If you build it, they will come. And then you have to tear it all down and put it back in the trailer. We’re talking, of course, about The White Wall of Death, the immense speaker setup employed by Jucifer’s Gazelle Amber Valentine.
Besides being perhaps the most brutal duo of sludge metal spouses in the scene, the husband-and-wife pair of Valentine (vocals/guitar) and Edgar Livengood (drums) are known for their “nomadic” touring schedule. Since 2000, Jucifer has been on the road 24/7/365—long before #vanlife was a thing.
The pair live in their RV, dubbed the “Nomadic Fortress” (Jucifer has a gift for sweet nicknames) and perform almost daily, spending hours each day building The White Wall of Death to ear-shattering perfection. On “Amplifier,” from 2002’s I Name You Destroyer, Jucifer rock hard enough to wake the Grateful Deaf.
Intended to be experienced through earplugs, Jucifer’s intense live show is loud enough to make Lemmy blush and the band’s always-on, high-volume lifestyle provided the inspiration for 2021’s Sound of Metal—the harrowing, Oscar-winning drama about an extreme metal duo whose drummer loses his hearing. For music lovers, there’s nothing scarier.
Melt-Banana — “Shield for Your Eyes, a Beast in the Well on Your Hand”
Japan’s Melt-Banana take an unlikely combination of electro-pop, noise rock, grindcore and uh, whatever those laser sounds are to the extreme on “Shield for Your Eyes, a Beast in the Well on Your Hand,” a standout track from the veteran experimental outfit’s 2003 album, Cell-Scape.
About those laser sounds: guitarist Ichiro Agata “[draws] inspiration from the feelings of triumph, excitement and peril he experiences through various video games,” claiming that Demon’s Souls, Shadow of the Colossus, Ecco the Dolphin and Tony Hawk’s Pro Skater 3 spark his over-the-top effects pedal tricks and logic-defying fretboard speedruns.
A Place to Bury Strangers — “Straight”
We won’t even pretend like we know how vocalist/guitarist/producer Oliver Ackermann of A Place to Bury Strangers creates the practically indescribable sounds heard on “Straight,” a bouncy cut of fuzzy, ear-splitting industrial/experimental dance-punk from APTBS’ 2015 album Transfixiation.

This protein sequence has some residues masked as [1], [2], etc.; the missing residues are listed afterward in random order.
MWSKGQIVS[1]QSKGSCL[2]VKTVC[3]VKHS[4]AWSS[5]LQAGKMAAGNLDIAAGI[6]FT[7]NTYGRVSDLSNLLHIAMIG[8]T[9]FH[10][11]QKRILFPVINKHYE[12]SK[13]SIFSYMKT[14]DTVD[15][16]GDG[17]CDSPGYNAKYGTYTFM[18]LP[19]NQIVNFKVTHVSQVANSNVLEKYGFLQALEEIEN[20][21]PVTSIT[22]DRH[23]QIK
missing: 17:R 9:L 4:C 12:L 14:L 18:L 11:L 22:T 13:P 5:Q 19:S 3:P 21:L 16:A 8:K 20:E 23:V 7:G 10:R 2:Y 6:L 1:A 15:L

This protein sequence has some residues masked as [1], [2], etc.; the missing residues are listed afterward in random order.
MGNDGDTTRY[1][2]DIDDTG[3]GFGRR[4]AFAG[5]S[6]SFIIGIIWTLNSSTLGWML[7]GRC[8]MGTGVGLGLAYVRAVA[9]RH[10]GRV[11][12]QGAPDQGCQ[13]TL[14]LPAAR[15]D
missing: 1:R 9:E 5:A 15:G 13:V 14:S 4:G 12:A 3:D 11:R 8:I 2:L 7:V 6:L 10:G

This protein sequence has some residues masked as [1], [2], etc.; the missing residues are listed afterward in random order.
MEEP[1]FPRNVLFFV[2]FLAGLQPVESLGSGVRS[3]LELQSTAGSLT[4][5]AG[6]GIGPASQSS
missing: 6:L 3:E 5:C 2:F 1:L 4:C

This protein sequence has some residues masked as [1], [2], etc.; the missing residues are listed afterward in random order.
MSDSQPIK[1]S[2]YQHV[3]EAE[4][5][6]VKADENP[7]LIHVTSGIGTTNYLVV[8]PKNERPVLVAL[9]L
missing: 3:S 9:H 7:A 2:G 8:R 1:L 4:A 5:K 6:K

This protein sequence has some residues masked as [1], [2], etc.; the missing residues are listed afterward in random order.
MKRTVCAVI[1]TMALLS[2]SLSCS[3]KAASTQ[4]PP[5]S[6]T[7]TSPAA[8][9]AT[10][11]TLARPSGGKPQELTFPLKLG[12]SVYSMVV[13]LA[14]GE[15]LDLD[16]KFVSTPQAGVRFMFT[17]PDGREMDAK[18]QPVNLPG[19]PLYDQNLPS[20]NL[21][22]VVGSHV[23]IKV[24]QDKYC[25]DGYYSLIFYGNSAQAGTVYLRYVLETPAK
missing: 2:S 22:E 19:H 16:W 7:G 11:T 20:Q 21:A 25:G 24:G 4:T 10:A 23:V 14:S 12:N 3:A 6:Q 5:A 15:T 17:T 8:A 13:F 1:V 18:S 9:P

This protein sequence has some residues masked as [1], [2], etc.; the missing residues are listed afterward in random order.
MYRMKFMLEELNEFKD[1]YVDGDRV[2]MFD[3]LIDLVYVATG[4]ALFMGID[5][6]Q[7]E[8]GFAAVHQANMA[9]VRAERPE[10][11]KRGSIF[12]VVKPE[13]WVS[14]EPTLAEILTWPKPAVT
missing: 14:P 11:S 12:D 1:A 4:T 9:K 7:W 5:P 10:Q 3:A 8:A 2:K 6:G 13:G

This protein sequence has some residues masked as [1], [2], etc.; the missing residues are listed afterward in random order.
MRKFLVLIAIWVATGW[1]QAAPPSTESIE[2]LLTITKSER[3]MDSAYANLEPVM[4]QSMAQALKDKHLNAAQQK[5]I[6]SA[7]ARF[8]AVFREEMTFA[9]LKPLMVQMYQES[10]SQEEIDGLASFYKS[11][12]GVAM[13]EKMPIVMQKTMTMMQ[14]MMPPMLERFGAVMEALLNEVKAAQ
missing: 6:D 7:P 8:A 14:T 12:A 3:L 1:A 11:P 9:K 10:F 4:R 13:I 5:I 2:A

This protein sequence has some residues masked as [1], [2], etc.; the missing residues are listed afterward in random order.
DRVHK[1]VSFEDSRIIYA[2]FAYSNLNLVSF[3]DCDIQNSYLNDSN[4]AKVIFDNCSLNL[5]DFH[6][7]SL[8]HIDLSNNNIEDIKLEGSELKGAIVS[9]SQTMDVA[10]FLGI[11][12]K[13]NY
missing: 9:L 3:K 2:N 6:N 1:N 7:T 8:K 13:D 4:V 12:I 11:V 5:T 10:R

In a 2021 podcast interview with Wastoids, Ackermann—who is also the founder of the DIY effects pedal company Death By Audio—explains the Particle Wave Refractor, his unpredictable, one-of-a-kind, handbuilt multi-effect synthesizer designed to inject an extra dose of chaos into APTBS’ wild sound.
Boris — “Huge”
At twenty albums and counting, the pace—and quality—of Boris’ studio output is as unrelenting as their riffs. Which are brutal.
The prolific Japanese experimental doom/sludge trio prefer to record live, at unrelentingly loud volume, and with as few overdubs as possible. Listening to “Huge” from Boris’ 1998 album Amplifier Worship in a set of good earbuds, you can hear every piece of equipment between the guitar and the tape machine howling in pain as each new fuzzed-out power chord threatens to rip the speakers to shreds.
Brainiac — “1 AM A CRACK3D MACHIN3”
In 1996, Dayton, Ohio’s Brainiac sounded like a band from the future. That’s no accident. “The idea was to make pop music that sounded futuristic so it wouldn’t sound dated," says Brainiac vocalist/keyboardist Tim Taylor in a 1996 interview. It worked. More than twenty-five years after the release of their final LP, Hissing Prigs in Static Couture, nobody sounds like Brainiac.
After three LPs on indie label Touch & Go, the mechanized midwestern alt-rock quartet signed to Interscope Records and were on the verge of mainstream success after appearances at Lollapalooza and opening slots for Beck, the Breeders and the Jesus Lizard elevated Brainiac’s profile. Could Brainiac be “the next Nirvana?”
The question remains unanswered after Tim Taylor’s tragic death in a 1997 car accident, but Brainiac’s influence lives on across genres. Trent Reznor, Death Cab for Cutie’s Chris Walla, The Mars Volta and Matt Bellamy of Muse have all cited Brainiac as an inspiration.